Peer Assessment and Feedback
There is increasing interest in peer assessment or peer review and feedback. This page will introduce some of the advantages and challenges of using these types of activities and outline some ways to start. We will use 'peer assessment' as shorthand throughout this page, but in most cases these activities need not include all the elements of formal assessment and are often therefore referred to as 'peer review'. What is key to both peer assessment and peer review is the feedback that students get from their peers - and the invisible feedback they get in the process of assessing or reviewing someone else's work.
What exactly is peer assessment and feedback?
Peer assessment and feedback involves students looking at each other's work and assessing it against pre-agreed criteria. They then give each other feedback on the work. This can be done in a classroom but increasingly technology is being used to facilitate peer assessment and feedback. Some peer assessment schemes start by involving students in formulating the marking criteria – as outlined by Paul Orsmond in Self and Peer Assessment. More often, however, a peer assessment activity is used to acquaint students with pre-existing criteria. Sometimes peer assessment is used summatively (that is the marks received count towards the grade for the course) but more often it is used formatively, to provide support and feedback that enables the student to produce better work when it comes to summative assessment. For example, students might give each other feedback on a draft essay so that the final essay can be developed.
What is the point of peer review or assessment and feedback?
Formative feedback is crucial for students and generally they expect to receive such feedback from a tutor, but graduates are expected to be self-motivated and self-monitoring lifelong learners, so providing opportunities for undergraduates to develop self-evaluation skills is important. You can read more about the impact of peer assessment on graduate attributes in The foundation for graduate attributes:developing self-regulation through self and peer-assessment by Professor David Nicol.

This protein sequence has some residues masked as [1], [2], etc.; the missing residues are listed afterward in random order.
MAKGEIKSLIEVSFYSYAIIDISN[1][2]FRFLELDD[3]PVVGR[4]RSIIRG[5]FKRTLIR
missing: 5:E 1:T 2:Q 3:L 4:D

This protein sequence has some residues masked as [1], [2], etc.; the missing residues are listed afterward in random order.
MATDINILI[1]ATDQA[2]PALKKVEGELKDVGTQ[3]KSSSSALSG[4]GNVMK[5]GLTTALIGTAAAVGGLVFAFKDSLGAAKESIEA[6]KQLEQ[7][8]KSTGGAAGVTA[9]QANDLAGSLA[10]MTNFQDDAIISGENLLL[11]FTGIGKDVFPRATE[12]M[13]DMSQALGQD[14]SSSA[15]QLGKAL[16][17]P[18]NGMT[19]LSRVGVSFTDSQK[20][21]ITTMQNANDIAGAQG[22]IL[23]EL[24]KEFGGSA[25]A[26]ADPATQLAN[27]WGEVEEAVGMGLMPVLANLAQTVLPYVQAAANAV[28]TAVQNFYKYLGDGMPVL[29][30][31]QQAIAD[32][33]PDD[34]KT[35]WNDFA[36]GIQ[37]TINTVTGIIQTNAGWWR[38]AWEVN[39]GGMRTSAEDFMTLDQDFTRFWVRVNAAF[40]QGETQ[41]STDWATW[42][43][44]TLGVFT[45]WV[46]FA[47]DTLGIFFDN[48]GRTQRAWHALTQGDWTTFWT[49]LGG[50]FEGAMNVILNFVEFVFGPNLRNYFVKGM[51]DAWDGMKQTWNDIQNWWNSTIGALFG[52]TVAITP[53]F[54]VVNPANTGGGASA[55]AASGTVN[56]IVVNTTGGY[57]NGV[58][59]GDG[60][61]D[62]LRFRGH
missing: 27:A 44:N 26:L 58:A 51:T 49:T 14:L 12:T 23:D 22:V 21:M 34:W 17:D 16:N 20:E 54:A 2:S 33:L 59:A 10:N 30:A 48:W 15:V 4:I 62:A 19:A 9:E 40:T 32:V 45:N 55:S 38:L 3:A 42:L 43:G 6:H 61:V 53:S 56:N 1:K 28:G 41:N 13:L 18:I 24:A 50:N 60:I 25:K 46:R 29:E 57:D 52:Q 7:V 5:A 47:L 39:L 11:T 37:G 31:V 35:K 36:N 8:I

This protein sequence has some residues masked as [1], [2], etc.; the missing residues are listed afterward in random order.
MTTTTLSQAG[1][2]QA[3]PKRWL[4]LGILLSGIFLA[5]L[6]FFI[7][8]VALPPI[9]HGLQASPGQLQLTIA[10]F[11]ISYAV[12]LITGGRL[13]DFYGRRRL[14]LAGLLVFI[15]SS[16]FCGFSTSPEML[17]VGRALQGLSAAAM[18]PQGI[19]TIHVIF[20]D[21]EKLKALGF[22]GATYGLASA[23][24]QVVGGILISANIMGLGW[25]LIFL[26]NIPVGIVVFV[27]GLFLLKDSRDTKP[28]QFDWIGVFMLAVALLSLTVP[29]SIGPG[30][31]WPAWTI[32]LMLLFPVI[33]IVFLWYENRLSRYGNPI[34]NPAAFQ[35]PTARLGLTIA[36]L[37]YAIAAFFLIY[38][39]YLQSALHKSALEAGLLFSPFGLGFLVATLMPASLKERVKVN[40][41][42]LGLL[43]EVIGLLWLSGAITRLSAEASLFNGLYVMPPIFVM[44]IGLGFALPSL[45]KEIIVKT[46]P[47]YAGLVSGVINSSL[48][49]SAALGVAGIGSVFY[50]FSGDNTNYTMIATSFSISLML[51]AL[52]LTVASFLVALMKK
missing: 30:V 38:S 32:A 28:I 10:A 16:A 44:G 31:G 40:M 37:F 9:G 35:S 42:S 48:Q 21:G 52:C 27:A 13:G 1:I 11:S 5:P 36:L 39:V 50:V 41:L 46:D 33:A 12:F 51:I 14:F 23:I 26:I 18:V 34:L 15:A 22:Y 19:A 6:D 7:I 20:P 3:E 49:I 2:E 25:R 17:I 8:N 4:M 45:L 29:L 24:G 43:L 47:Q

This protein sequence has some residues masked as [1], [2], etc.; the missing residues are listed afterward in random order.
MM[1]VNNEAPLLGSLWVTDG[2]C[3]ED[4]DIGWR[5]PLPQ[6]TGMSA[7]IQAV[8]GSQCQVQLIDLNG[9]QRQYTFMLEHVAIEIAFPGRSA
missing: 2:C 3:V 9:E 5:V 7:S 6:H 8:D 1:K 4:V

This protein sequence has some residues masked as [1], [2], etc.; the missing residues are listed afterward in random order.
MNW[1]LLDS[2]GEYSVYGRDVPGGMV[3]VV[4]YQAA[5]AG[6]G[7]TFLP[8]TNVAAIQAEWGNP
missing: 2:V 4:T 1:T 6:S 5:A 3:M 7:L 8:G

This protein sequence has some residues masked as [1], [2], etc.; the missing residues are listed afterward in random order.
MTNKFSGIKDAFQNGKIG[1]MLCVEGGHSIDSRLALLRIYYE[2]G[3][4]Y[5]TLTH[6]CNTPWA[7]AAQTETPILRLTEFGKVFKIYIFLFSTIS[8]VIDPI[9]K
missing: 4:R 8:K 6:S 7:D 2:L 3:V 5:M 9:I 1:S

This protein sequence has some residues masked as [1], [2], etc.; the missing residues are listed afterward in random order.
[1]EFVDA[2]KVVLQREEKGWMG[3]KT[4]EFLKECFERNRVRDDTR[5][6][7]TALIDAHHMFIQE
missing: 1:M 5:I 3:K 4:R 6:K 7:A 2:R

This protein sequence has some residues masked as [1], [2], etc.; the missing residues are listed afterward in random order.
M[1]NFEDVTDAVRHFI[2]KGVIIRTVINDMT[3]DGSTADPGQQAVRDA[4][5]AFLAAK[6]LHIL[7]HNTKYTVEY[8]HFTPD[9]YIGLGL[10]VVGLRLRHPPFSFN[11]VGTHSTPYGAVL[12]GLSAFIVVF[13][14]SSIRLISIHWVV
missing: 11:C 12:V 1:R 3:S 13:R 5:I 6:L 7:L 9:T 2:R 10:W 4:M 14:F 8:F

Peer assessment and feedback activities give students opportunities to:
- Internalise the criteria: Assessing someone else's work means understanding and applying the grading criteria, so in the process of peer assessment students get a better understanding of the standard expected of their own work. The more peer assessment they do, the better that understanding will become and they will be better able to evaluate their own work.
- Learn from examples: Seeing examples of how other people have tackled a task can provide valuable feedback on one's own attempts. Students may pick up tips for how to structure a piece of work, or see some of the pitfalls to avoid. Again, the wider the range of examples reviewed, the more that can be learnt.
- Receive Feedback: The feedback that students give each other is likely to be different from tutor feedback. Although both should be related to the criteria, students are likely to write their feedback in a different way and may have a clearer understanding of what is really useful at that stage of the process.
How is peer assessment and feedback actually done?
The form your peer assessment and feedback activity takes is likely to depend on your discipline and the context of your course. There are a number of case studies included in Self and Peer Assessment which, although coming from Biosciences could be applied in other disciplines. In addition, you can read about how two Sussex colleagues, from Economics and Physics, have been using peer assessment / review and feedback in the Spring 2010 issue of RUSTLE. If you are interested in using technology to facilitate peer assessment and feedback you might like to consider using the 'workshop' activity in Study Direct.
How could I get started with peer assessment and feedback?